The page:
I study accounts of the human condition in early and medieval​ China as well as in traditional Hawaiʻi. I am interested in questions about vulnerability, resilience, and how human beings construe relationships with each other and the world we inhabit. 

This work is situated in the larger discourses of ritual studies, religious ethics, and in the growing field of Chinese philosophy.

I have two current research projects. The first looks at themes of grief and resilience in the work of Tao Yuanming (c. 365 - 427), a Chinese poet and intellectual. Utilizing the study of grief and mourning to talk about the loss of life and other meaningful things, I look at ways in which Tao coped with disappointment and disaffection as he left his post as a government official to farm his homestead.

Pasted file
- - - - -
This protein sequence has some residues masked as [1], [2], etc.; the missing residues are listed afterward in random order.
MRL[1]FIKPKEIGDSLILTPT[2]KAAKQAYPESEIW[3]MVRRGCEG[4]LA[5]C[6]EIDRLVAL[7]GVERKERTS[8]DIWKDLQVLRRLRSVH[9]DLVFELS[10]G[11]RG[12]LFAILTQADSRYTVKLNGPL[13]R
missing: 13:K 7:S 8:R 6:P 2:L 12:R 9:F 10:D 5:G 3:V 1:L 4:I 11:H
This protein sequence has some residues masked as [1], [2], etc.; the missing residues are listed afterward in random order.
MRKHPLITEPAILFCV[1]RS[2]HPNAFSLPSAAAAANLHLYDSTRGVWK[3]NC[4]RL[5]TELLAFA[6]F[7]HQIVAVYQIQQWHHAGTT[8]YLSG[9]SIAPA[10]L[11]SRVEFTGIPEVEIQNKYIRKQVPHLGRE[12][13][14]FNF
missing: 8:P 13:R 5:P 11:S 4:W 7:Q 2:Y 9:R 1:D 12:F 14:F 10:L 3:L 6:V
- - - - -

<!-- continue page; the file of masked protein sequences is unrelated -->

My other research project examines Kanaka (Native Hawaiian) conceptions of what it means to be human. Funded by a New Directions Fellowship with The Mellon Foundation awarded in 2020, this project is in its initial stages.

Research Areas:

  • Confucianism; Ritual Theory; Religious Ethics; Theories of Religion; Chinese Thought

Research Interests:

  • Chinese religion; early Confucianism; the human condition; ritual theory; traditional Hawai'i
Language Studies, Asian Studies, Chinese, Religious Studies, Japanese
PhD, Harvard University, East Asian Languages and Civilizations, 2011
MTS, Harvard University, Master of Theological Studies, 2005
BA, Brigham Young University, History and Chinese, 2002